These were the ideals that jazzed me from the beginning, and I hung on to them as I chronicled the boom, in magazines and in my book. My beat was Silicon Valley's little people, the everyman (and woman) who arrived by plane with nothing but a dream and a willingness to work long hours. Recently, I've found myself reading back through my own writings, wondering whether I, too, bear some responsibility. I still think every word I wrote is defensible, but I can't help but notice that I've been reading my work like a lawyer, looking for loopholes: I never said the stock prices were justified; the only thing I promised newcomers was excitement and fast change (and things sure did change fast); I didn't publish a single article pimping the Valley after July 1999, long before the crash. But still, I was publicly associated with the entire shebang, parties and billionaires and IPOs. I leveraged the hype to build my career. At the very height of the fever, in the summer of 1999, I posed alongside some of my subjects for a cover of Wired magazine.

So if apologies are to be made, I've lately come to think, I should be apologizing myself. And whenever I doubted whether I should, a stranger would recognize me at a nightclub or a bookstore and say he’d moved here because of what I’d written. Though meant in jest, he’d laugh and say, "it’s all your fault." Most of these people were now out of a job.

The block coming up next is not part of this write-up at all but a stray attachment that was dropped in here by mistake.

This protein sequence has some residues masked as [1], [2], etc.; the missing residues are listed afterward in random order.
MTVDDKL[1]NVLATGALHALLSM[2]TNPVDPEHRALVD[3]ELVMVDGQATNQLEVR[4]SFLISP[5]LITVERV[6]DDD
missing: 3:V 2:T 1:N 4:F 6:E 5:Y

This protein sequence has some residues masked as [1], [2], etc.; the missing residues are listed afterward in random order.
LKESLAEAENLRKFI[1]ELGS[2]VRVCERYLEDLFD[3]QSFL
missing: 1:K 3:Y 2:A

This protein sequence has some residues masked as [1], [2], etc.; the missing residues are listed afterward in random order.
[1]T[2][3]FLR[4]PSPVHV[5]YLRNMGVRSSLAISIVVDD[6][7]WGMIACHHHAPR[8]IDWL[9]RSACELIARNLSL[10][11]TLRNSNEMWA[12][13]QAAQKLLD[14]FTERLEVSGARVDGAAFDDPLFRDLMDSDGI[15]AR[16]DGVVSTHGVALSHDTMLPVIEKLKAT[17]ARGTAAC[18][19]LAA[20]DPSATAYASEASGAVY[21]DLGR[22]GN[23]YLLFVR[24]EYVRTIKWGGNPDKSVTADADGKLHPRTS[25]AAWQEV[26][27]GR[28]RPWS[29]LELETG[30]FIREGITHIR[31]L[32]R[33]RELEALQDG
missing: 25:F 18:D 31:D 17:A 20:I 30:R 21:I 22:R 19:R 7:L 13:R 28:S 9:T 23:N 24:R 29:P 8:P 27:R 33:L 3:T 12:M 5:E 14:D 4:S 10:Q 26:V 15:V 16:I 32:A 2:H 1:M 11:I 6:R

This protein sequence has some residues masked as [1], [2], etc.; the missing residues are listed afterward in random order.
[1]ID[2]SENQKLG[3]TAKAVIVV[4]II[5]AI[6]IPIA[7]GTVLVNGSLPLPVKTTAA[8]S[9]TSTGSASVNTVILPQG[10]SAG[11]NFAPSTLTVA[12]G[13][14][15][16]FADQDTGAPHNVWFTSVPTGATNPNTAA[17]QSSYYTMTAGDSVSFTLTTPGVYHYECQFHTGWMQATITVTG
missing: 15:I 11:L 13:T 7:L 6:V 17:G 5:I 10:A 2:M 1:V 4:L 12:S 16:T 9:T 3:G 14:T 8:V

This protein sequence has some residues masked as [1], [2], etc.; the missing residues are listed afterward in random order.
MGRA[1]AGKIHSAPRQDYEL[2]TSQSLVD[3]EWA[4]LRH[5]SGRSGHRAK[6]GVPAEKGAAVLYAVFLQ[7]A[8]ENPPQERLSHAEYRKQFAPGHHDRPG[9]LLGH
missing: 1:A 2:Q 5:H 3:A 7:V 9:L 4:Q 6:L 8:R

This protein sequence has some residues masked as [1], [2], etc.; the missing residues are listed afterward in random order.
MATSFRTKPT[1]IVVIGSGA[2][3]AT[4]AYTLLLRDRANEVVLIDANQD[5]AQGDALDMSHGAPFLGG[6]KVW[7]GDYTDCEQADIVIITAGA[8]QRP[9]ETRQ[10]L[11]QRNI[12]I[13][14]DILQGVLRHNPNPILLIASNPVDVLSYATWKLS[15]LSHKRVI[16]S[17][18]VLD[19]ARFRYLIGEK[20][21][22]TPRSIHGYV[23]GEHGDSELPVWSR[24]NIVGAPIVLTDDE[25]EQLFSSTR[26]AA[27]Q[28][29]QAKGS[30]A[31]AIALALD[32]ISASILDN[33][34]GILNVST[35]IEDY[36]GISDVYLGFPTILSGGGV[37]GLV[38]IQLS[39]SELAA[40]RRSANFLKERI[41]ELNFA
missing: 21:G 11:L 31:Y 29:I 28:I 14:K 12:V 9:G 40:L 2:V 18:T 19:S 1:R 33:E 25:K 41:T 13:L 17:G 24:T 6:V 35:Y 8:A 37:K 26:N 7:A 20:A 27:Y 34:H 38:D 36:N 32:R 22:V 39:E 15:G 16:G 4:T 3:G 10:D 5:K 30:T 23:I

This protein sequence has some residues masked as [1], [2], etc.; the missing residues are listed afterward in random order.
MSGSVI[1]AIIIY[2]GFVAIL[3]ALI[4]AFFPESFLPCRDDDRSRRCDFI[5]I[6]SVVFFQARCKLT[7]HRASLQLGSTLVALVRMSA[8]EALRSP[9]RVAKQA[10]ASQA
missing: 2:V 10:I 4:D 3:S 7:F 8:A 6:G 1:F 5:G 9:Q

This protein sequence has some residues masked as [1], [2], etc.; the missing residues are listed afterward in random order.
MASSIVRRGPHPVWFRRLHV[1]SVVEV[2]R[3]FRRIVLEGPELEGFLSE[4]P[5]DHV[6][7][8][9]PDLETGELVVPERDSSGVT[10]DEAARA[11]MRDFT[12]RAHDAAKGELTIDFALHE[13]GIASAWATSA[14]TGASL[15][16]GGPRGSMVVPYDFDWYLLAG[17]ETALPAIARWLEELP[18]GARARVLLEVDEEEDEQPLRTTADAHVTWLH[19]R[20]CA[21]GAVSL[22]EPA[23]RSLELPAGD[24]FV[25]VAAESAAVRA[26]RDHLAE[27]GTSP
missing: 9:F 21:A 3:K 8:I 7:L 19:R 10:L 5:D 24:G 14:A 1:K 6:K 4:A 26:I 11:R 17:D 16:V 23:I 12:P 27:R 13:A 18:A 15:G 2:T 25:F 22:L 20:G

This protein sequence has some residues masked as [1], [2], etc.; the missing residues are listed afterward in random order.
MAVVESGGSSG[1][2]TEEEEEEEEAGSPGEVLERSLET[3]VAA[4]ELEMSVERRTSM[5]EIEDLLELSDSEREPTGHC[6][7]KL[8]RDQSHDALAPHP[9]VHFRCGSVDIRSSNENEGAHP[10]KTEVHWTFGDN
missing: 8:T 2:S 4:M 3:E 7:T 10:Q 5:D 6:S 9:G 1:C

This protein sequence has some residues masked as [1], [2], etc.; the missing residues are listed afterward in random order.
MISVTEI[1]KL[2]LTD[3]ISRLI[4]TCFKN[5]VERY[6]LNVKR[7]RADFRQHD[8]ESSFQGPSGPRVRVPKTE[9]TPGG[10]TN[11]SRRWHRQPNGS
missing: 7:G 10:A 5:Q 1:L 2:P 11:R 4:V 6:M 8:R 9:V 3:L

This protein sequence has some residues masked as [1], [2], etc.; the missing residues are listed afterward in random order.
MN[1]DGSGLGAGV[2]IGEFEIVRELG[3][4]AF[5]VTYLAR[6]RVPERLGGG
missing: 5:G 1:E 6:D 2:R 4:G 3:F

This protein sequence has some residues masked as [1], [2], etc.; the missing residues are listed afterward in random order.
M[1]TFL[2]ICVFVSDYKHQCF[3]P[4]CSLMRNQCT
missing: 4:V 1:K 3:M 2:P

Last month I put up an Apology Engine on my web site,, to generate official Certificates of Apology like this:

Dear Parents of Karla,
Don't blame Karla for being out of a job and begging you for rent money for her overpriced apartment. Blame me. I put thoughts in Karla's head. I goaded her into feeling lame for not being a part of it, whatever it was. I persuaded her that what was going on out here was real, at least on some level. Oops. Sorry.
Kindest regards,
Po Bronson

I meant it as a lighthearted joke, but within a week I had apologized to everyone from Ryder Trucking (for the bad checks from fleeing refugees) to Stanford University (for a class's inability to meet its fundraising goals). In the personal notes that people wrote me ("This will help my parents understand") I could feel a lot of underlying pain, and I knew that it needed more than humor as a salve.

It's been hard not to be mad at others for ruining something that started out so cool. I still bear grudges against stock analysts who abandoned their good judgment and venture capitalists who trumpeted upstart companies long before their time. But I don't want to hide behind the journalist's excuse, that I was just recording what was going on around me.

I don't feel responsible to investors who only had a little greedy money in the pot. But when I meet people whom I motivated to reroute their life, especially those who were called by the ideals I championed, I can't help but second-guess myself, at least a little. I don't feel guilty - I don't think - but I do empathize; I lost something, too. So the next time I'm at a bar and I bump into one of the people I helped lead out here, I'll buy him a drink, look him in the eye, and say: I'm sorry if I led you astray.


Po Bronson is the author, most recently, of "The Nudist on the Late Shift, and Other True Tales of Silicon Valley." His next book, "What Should I Do With My Life?" will be published by Random House next year.